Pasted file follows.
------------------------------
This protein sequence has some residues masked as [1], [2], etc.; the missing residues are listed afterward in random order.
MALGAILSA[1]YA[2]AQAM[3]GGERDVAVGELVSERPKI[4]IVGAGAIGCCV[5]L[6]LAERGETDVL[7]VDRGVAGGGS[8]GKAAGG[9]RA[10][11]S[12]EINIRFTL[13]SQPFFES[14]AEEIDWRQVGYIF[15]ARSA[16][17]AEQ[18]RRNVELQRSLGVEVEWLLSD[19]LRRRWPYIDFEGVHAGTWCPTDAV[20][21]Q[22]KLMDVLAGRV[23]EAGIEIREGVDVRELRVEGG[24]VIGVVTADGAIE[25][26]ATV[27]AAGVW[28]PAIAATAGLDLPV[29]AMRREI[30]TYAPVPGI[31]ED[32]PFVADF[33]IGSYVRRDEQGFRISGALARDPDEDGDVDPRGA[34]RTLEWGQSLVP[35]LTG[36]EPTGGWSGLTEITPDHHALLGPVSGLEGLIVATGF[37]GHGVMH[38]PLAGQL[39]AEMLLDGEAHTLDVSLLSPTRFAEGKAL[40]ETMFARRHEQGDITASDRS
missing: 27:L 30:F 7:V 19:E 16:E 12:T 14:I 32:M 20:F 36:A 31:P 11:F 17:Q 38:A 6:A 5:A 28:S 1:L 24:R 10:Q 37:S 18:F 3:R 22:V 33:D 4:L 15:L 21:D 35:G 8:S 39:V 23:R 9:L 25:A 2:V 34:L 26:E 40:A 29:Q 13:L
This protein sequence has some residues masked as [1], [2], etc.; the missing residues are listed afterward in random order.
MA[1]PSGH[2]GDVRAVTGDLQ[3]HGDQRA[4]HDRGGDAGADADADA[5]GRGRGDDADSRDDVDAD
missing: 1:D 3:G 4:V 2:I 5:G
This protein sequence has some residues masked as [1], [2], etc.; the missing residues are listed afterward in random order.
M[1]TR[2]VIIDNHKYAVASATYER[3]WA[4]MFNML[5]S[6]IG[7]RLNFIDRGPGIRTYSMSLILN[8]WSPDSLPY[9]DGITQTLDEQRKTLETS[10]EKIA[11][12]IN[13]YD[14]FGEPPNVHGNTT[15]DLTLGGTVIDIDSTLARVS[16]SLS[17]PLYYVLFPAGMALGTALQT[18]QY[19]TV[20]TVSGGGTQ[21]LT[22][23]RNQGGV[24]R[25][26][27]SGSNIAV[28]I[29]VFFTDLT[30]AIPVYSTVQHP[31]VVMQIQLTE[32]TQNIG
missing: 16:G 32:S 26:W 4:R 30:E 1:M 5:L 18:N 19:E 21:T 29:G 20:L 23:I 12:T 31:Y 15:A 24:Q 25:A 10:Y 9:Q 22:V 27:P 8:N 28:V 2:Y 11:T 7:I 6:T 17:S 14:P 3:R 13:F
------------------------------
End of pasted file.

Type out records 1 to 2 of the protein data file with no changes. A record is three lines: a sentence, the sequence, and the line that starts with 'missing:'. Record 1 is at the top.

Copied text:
This protein sequence has some residues masked as [1], [2], etc.; the missing residues are listed afterward in random order.
MALGAILSA[1]YA[2]AQAM[3]GGERDVAVGELVSERPKI[4]IVGAGAIGCCV[5]L[6]LAERGETDVL[7]VDRGVAGGGS[8]GKAAGG[9]RA[10][11]S[12]EINIRFTL[13]SQPFFES[14]AEEIDWRQVGYIF[15]ARSA[16][17]AEQ[18]RRNVELQRSLGVEVEWLLSD[19]LRRRWPYIDFEGVHAGTWCPTDAV[20][21]Q[22]KLMDVLAGRV[23]EAGIEIREGVDVRELRVEGG[24]VIGVVTADGAIE[25][26]ATV[27]AAGVW[28]PAIAATAGLDLPV[29]AMRREI[30]TYAPVPGI[31]ED[32]PFVADF[33]IGSYVRRDEQGFRISGALARDPDEDGDVDPRGA[34]RTLEWGQSLVP[35]LTG[36]EPTGGWSGLTEITPDHHALLGPVSGLEGLIVATGF[37]GHGVMH[38]PLAGQL[39]AEMLLDGEAHTLDVSLLSPTRFAEGKAL[40]ETMFARRHEQGDITASDRS
missing: 27:L 30:F 7:V 19:E 16:E 12:T 14:I 32:M 20:F 36:A 31:P 11:F 17:Q 38:A 6:A 5:A 28:S 1:L 24:R 10:Q 37:S 18:F 3:R 22:V 33:D 4:L 15:L 21:D 35:G 8:S 39:V 23:R 9:L 25:A 2:V 34:L 26:E 40:A 29:Q 13:L
This protein sequence has some residues masked as [1], [2], etc.; the missing residues are listed afterward in random order.
MA[1]PSGH[2]GDVRAVTGDLQ[3]HGDQRA[4]HDRGGDAGADADADA[5]GRGRGDDADSRDDVDAD
missing: 1:D 3:G 4:V 2:I 5:G